James Bower Harrison

Scope and Content

Harrison's autobiographical writings offer a wider picture of life in Manchester for a 19th century doctor. Whilst liberal reference is made to medical events and colleagues there is also considerable focus on national and international events as well as aspects of his personal and family life.

Administrative / Biographical History

James Bower Harrison (1814-1890) was born in 1814, the son of a Unitarian minister, Rev William Harrison, and was part of a large clerical family and also the cousin of novelist William Harrison Ainsworth (1805-1882). He was apprenticed to the Manchester surgeon William R. Whatton (1790-1835) and then continued his medical studies in Manchester and at University College Hospital, London. He qualified LSA in 1836 after which he was appointed Resident Assistant Physician to the Manchester Royal Infirmary. He was also Surgeon to the Ardwick and Ancoats Dispensary. On 7 July 1837 he became a Member of the Royal College of Surgeons and was elected a Fellow on 21 October 1852. He was awarded the MD from St Andrew's University in 1856 and also became a Member of the Royal College of Physicians of London in 1859.

Harrison successfully established a large practice and in 1847 is known to have been operating from premises at 4 Old Roman Road, Bury New Road. An Obstetrical Society of Manchester was inaugurated in 1860 where Harrison was appointed one of its first vice-presidents alongside Edward Stephens (1804-1863). He published extensively during his career, including such studies as Popular Medical Errors (1851), Medical Aspects of Death and of the Human Mind (1852), On the Contamination of Water by Lead (1852), and Familiar Lectures on the Diseases of Children (1862). Many of his works were specifically aimed at laymen. He campaigned for the introduction of medical inspections to certain trades and manufactories and his efforts were significant in bringing about a Government inquiry into the condition of children employed in unhealthy occupations. This led to the Factory Act of 1847.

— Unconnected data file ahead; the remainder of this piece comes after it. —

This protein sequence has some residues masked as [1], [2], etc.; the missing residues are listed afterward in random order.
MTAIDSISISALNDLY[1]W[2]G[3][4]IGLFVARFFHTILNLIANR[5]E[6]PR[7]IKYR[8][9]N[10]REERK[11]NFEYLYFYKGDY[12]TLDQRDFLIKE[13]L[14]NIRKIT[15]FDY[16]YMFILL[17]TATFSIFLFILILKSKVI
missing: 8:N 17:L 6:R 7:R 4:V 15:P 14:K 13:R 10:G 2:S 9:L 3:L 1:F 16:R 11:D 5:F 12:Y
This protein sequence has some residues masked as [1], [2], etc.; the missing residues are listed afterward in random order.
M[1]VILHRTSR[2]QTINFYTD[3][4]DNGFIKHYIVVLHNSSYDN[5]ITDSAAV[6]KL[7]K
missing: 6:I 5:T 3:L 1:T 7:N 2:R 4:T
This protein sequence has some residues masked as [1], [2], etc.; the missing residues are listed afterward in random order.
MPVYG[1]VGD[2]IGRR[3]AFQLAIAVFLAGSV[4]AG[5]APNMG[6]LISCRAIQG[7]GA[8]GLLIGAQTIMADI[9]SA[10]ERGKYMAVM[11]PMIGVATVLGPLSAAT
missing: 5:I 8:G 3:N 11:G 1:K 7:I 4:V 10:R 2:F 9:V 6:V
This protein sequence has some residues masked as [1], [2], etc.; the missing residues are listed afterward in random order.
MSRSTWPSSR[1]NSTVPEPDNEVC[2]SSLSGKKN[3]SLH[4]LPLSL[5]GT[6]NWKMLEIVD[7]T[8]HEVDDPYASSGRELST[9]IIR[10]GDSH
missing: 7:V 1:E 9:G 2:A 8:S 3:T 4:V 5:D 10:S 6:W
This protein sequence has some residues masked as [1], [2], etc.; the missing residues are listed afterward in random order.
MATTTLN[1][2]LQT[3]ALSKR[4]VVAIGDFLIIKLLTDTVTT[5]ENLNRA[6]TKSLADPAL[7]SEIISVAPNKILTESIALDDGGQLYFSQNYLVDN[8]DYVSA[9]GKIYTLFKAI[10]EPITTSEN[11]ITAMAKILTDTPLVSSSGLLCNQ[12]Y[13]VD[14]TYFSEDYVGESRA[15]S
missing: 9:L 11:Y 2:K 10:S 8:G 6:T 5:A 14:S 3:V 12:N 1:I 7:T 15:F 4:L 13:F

He married Catherine Evans, the only daughter of Shaw Evans of Chester, at Chester on 27 May 1857. Harrison died at The Mount, Higher Broughton, Manchester on 2 January 1890.

Related Material

A number of items of correspondence addressed to Harrison can be found amongst Biographical Files of the Manchester Medical Collection (MMC/2 ) where they have been redistributed amongst the files of the authors of the letters by the creator of the Manchester Medical Collection, Ernest Bosdin Leech.

The Wellcome Library, London hold certificates for Harrison's various professional qualifications (MS.5194) as well as his own copy of his 1851 publication Popular Medical Errors interleaved and annotated by him (MS.8482).

Manchester Archives and Local Studies hold two letters from the Royal Manchester Institution to Harrison, the first relating to his paper to a Conversazione, 1848 (M6/1/49/4/p404), and the second relating to an unknown subject (M6/1/49/4/p407). They also hold a handwritten prologue by Harrison written for a performance of Raising the Wind (M740/8/1/20).


The Royal College of Surgeons of England 'Harrison, James Bower (-1890)' Plarr's Lives of the Fellows Online 2012. 'Obituary: James Bower Harrison, M.D.St.And., M.R.C.P.Lond., F.R.C.S.Eng.' British Medical Journal 1890 1(1515) p.110.